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Polish workers: Help or Hindrance?
More than half a million Poles have entered the UK since joining the EU in 2004. Some people in Kent say they are taking 'our' jobs while others believe they are a vital ingrediant to a strong local economy. What do you think?
Every time a new wave of foreign workers crashes against our shores, various voices clamour for our sea walls to be strengthened and for fortress Britain to be defended at all costs.
With Polish migration to the UK since 2004, things are no different: "I'm not against foreign workers but I think jobs should be for local people," said one lady I spoke to in Sheerness. And this from an unemployed man in the same town: "It's unfair for the Polish people to come down here and nick our jobs when we want them - I've been unemployed for a while now..."
Colin: "They're working for less money."
Many certainly feel hard done by but is it really true that Poles are ousting British applicants from their intended jobs? And even if they are isn't that what EU membership is all about - fair competition and the free movement of peoples?
They won't stop working
Agnes Wrodarczyk, who runs a recruitment agency in Whitstable for Poles interested in working in the construction industry, believes Poles are simply meeting demand: "There's no proof that the Polish people who are coming over here are taking British jobs - they are taking jobs that were already available."
That's certainly a viewpoint shared by the Managing Director of WA Turner in Tunbridge Wells, a pie and sausage factory that employs almost 200 Poles, a third of its total workforce: "We could never employ enough local people, and have had to go further afield. Our Polish contingent have been very successful and are very keen."
And it's not just their eagerness to fill positions that others may consider undesirable, it's also the manner in which they work. According to Ian Bovington, Director of Rochester-based company Classic Filters, the Poles are always willing to go the extra mile: "The main thing is that they turn up for work every day, on time.
"They won't stop working. If they finish a job they will pick a broom up and start sweeping up - they just don't stop working."
Kent-based builder John Jacquin has employed both Brits and Poles, and knows which he prefers: "They [Poles] are very keen. If I say lift something heavy, they say 'how high?'.
"A lot of the British labourers I've used before aren't very interested in working."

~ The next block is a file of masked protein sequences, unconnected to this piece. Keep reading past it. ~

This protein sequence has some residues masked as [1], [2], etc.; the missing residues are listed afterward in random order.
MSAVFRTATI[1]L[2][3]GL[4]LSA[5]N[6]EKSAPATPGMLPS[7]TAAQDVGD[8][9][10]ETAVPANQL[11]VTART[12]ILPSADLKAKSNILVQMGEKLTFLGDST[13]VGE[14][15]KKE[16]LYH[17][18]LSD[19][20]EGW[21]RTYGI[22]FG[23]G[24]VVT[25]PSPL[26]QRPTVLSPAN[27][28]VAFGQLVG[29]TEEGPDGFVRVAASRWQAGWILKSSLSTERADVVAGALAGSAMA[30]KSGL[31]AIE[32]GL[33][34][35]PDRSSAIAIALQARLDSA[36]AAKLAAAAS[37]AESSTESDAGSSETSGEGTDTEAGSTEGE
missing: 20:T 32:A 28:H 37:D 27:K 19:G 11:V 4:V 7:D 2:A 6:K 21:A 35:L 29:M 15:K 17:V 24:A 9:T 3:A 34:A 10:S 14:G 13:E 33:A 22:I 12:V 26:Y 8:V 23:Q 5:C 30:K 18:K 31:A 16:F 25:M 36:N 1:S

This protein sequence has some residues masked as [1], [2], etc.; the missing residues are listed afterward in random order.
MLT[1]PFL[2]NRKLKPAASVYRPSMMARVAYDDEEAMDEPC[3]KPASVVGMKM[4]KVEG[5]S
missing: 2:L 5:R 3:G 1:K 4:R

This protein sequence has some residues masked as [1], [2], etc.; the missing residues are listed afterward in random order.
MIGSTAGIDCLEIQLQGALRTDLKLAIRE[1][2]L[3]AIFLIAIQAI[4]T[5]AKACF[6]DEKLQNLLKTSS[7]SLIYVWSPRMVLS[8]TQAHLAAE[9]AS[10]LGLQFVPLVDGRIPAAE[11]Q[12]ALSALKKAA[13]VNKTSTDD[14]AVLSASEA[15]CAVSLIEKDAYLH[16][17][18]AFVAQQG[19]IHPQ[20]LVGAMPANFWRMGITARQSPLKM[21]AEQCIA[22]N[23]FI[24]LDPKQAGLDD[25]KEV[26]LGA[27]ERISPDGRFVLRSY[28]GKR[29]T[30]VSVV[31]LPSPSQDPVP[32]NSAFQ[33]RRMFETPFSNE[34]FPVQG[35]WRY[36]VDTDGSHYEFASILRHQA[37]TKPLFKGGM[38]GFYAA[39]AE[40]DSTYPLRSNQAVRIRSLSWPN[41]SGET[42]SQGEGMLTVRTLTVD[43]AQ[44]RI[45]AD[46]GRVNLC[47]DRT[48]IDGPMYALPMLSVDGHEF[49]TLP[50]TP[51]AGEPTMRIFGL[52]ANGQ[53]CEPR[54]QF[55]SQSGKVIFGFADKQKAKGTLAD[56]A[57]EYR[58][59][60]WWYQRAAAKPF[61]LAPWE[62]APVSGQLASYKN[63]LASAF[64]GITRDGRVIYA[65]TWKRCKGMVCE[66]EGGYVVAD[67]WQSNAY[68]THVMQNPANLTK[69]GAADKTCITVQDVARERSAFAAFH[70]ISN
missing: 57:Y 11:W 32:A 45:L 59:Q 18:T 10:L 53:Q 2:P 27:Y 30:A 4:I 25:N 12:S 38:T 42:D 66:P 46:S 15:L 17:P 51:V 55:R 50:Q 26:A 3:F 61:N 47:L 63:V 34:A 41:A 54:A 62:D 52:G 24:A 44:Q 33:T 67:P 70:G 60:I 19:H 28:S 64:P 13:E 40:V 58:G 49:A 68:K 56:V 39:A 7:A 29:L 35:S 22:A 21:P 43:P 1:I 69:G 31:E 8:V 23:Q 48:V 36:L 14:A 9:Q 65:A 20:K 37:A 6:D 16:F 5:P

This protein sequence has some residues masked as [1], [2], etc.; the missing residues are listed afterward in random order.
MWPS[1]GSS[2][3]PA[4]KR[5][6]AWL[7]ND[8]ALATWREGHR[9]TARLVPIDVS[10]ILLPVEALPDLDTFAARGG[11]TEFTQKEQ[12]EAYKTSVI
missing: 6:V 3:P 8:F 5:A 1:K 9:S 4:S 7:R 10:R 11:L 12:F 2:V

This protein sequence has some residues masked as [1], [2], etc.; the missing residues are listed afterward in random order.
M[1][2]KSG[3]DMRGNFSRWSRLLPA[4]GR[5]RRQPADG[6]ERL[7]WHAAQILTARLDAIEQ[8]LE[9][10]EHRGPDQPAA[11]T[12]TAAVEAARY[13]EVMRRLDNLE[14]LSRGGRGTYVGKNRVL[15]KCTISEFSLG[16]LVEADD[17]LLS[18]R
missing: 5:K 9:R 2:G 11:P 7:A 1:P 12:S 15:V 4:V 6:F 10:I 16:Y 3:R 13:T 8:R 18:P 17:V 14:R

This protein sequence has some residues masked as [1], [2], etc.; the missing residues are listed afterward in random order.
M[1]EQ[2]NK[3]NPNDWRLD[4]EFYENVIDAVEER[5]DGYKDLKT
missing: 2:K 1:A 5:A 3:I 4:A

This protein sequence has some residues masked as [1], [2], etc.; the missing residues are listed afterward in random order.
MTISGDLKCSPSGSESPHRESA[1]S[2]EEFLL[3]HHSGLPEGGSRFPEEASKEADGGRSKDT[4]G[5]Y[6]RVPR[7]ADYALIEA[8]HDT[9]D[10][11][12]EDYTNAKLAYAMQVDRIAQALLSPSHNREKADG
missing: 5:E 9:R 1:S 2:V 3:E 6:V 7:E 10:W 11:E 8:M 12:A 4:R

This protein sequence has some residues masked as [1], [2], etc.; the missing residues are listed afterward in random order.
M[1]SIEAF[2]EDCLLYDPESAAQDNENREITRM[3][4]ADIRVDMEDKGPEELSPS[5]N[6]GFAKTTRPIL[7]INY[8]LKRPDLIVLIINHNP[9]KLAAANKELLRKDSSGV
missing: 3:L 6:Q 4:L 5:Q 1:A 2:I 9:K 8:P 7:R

Doing more for less
While the Polish work ethic is raising the bar, their willingness to work for less than their local counterparts is also causing friction, especially within the building trade.
In July 2006, a Home Office report warned of "potentially serious" consequences if EU migration was proved to be, or even thought to be, depressing wage levels for the low paid. Many believe this is already happening: "They're coming in and working for less money than the English are", said builder Colin Benningfield.
Another builder told me: "A lot of people turn you down because you want a lot more money than the Polish."
Many Poles work in construction
Certainly, many of Kent's Poles can afford to charge less for their time - they often live in shared accommodation, sometimes several to a room, keeping their overheads down.
Subsequently Poles can charge less for their work, whereas Kent's builders often need more cash just to support mortgages and families. However the argument is cyclical, for as the Poles settle here in Kent and aspire for houses of their own in which to support their own families, they too will demand higher wages, leaving the door open for the next generation of migrants - Romanians and Bulgarians - to undercut the labouring market.
What of the claim that British citizens are paying the price for the Polish influx - by supporting those who end up claiming benefits off the state? Well, the statistics do not support this line. 82% of Poles are under 34 and largely single, their demands on health services and school places are minimal, though that may change.
Furthermore to register for benefits in the UK you need to have paid NI tax for 18 months. In other words, you need to give before you can take.
Building the south east
Geof Brown from Chamber of Commerce and Kent University says there is a huge demand for Polish workers at the moment, especially in the south east: "This is a competitive world - this is a global market. Britain can't be isolationist and NIMBY about this.
"Businesses throughout the Thames Gateway are screaming out about skill shortages. Companies in Kent that I speak to are saying that Poles add incredible value. I would say up to 25-30% on annual turnover"
So are our builders just scare-mongering? Peter Taylor used to run a construction recruitment company and now runs a Polish bar in Tunbridge Wells. He believes the impact on the labouring market has been exaggerated: "I know a lot of English private builders who just don't have the time to do the jobs they've been asked to do and they are having to use a lot of Polish help just to get the work done."
But while most are glad to have Polish workers on their books it's unlikely the protesters will be silenced, especially not while the EU continues to expand.
Have your say
Have your say about Kent's Polish community on our message board. Are you a Pole with something to say about life here in Kent? Do you feel Kent has benefitted from recent Eastern European migration?
last updated: 03/04/2008 at 09:28